Dispatched to the influential Japanese port of Dejima in 1799, ambitious clerk Jacob de Zoet resolves to earn enough money to deserve his wealthy fiancâee, an effort that is challenged by his relationship with the midwife daughter of a samurai.
The outcome of the first international conference on David Mitchell's writing, this collection of critical essays focuses on his first three novels - 'Ghostwritten', 'number9dream' and 'Cloud Atlas' - to provide an analysis of Mitchell's complex narrative techniques and the literary, political and cultural implications of his work.
Contemporary fiction is a wide and diverse field, now global in dimension, with an enormous range of novels and writers that continues to grow at a fantastic speed. In this Very Short Introduction, Robert Eaglestone provides a clear and engaging exploration of the major themes, patterns, and debates of contemporary fiction. From genre, form, and experimentalism to the legacies of modernism and postmodernism, the relationship between globalization and terrorism, and the impact of technology, Eaglestone examines how works both reflect the world in which we live and the artistic concerns of writers and readers alike. ABOUT THE SERIES: The Very Short Introductions series from Oxford University Press contains hundreds of titles in almost every subject area. These pocket-sized books are the perfect way to get ahead in a new subject quickly. Our expert authors combine facts, analysis, perspective, new ideas, and enthusiasm to make interesting and challenging topics highly readable.
This collection of new essays examines the “transnational turn” in cultural studies between Asia and the West. Drawing on literature, history, culture, film and media studies, scholars from a range of disciplines explore the constructs of “Asia” and “the West” and their cultural collision. Topics include the relationship between European and American writers and Asia, western travelers to the East and eastern travelers to the West, transnational historic figures, the deconstruction of Orientalism, new critical perspectives in transnational studies, the immigrant experience in literature, post-colonial studies, and teaching “the West” in Asia and “Asia” in the West.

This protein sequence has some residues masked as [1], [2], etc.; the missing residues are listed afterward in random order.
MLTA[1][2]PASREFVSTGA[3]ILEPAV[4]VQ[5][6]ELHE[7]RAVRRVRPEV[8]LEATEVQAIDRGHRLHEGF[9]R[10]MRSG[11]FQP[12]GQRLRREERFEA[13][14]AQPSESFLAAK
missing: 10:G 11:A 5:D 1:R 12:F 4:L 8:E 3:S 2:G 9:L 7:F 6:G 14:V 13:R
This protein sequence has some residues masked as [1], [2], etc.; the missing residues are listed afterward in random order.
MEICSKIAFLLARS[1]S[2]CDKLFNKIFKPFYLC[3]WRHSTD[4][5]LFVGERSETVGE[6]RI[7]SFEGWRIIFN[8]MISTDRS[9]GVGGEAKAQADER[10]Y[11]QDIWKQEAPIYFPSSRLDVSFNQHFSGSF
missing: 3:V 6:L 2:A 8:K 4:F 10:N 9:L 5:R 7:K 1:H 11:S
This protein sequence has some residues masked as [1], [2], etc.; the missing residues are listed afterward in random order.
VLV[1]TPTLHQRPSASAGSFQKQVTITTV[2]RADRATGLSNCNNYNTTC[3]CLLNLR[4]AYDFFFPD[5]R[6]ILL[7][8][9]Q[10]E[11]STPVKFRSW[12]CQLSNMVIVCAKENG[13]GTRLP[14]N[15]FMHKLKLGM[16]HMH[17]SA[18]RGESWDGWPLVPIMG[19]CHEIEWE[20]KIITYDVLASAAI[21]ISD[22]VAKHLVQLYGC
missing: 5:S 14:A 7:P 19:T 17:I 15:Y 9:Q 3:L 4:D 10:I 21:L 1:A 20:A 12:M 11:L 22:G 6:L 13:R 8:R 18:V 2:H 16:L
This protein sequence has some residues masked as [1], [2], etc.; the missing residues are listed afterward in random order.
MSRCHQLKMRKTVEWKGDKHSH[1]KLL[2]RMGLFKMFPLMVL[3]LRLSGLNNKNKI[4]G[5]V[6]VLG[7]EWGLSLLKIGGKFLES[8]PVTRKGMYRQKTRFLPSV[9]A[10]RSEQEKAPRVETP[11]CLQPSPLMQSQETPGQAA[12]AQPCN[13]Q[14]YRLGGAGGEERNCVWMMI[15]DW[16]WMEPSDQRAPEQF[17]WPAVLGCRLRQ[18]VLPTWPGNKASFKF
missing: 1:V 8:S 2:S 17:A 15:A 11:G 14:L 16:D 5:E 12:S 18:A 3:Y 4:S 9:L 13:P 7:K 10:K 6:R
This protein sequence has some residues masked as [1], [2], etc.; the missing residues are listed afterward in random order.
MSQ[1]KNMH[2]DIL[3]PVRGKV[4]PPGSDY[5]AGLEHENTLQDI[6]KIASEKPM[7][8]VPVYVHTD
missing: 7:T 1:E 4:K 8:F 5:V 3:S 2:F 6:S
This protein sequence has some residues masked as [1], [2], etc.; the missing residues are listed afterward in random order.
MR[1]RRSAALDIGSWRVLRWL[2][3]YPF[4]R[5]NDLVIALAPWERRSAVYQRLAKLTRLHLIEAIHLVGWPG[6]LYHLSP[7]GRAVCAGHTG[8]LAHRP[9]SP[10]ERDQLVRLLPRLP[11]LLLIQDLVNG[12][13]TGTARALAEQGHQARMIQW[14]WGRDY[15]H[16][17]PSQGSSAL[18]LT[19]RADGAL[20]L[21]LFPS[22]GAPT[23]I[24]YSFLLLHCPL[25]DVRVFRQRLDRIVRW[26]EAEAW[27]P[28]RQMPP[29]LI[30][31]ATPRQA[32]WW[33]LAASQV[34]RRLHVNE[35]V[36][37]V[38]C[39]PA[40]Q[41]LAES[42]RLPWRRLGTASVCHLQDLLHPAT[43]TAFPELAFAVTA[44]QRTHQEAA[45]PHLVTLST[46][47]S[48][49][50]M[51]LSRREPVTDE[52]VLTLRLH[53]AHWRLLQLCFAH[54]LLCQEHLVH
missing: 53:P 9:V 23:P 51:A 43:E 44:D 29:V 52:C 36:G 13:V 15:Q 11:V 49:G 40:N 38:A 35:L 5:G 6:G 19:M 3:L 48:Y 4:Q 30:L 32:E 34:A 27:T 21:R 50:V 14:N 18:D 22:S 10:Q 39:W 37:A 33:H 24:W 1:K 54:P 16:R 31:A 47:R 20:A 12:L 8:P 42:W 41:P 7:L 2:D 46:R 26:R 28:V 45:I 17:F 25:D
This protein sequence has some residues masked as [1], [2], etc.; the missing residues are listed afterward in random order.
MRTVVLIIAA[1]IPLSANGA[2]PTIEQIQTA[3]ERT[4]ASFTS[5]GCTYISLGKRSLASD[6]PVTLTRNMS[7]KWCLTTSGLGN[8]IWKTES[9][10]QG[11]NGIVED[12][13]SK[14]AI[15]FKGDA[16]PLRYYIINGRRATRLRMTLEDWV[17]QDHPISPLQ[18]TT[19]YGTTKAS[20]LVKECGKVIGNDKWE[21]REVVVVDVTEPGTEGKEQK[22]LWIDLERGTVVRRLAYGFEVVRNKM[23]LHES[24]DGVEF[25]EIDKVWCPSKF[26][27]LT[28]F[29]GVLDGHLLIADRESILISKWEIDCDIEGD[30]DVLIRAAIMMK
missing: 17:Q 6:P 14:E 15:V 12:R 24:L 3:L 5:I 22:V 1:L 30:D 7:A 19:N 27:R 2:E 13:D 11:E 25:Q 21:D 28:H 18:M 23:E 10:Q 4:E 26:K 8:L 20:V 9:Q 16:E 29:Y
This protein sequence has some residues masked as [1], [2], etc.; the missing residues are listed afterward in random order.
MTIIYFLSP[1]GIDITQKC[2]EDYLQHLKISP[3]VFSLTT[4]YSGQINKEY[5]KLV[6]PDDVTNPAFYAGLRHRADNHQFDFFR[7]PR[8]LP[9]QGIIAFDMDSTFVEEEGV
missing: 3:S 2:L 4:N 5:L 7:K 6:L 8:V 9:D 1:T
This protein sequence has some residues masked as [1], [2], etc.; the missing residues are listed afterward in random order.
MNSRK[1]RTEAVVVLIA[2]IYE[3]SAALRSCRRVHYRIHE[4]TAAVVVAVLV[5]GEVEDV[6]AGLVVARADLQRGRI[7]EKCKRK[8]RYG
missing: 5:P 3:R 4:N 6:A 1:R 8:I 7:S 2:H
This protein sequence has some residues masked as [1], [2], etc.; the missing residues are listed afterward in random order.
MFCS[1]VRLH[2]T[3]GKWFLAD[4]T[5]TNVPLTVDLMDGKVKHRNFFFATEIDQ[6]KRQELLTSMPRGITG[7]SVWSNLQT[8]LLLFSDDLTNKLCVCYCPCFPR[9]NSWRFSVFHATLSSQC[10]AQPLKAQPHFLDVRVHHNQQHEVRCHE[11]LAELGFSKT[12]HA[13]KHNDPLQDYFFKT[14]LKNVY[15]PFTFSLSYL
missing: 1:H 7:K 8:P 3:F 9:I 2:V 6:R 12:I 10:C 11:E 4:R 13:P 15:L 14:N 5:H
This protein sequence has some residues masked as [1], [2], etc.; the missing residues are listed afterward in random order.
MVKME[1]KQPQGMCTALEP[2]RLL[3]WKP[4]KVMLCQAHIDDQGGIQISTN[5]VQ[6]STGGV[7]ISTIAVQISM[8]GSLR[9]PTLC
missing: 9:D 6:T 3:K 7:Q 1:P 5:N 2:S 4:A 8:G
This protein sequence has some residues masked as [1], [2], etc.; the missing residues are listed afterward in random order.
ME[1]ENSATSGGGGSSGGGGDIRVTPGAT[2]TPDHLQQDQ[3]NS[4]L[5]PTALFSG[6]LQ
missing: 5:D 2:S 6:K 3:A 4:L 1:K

Having emerged as one the leading contemporary British writers, David Mitchell is rapidly taking his place amongst British novelists with the gravitas of an Ishiguro or a McEwan. Written for a wide constituency of readers of contemporary literature, A Temporary Future: The Fiction of David Mitchell explores Mitchell's main concerns-including those of identity, history, language, imperialism, childhood, the environment, and ethnicity-across the six novels published so far, as well as his protean ability to write in multiple and diverse genres. It places Mitchell in the tradition of Murakami, Sebald, and Rushdie-writers whose works explore narrative in an age of globalization and cosmopolitanism. Patrick O'Donnell traces the through-lines of Mitchell's work from ghostwritten to The Bone Clocks and, with a chapter on each of the six novels, charts the evolution of Mitchell's fictional project.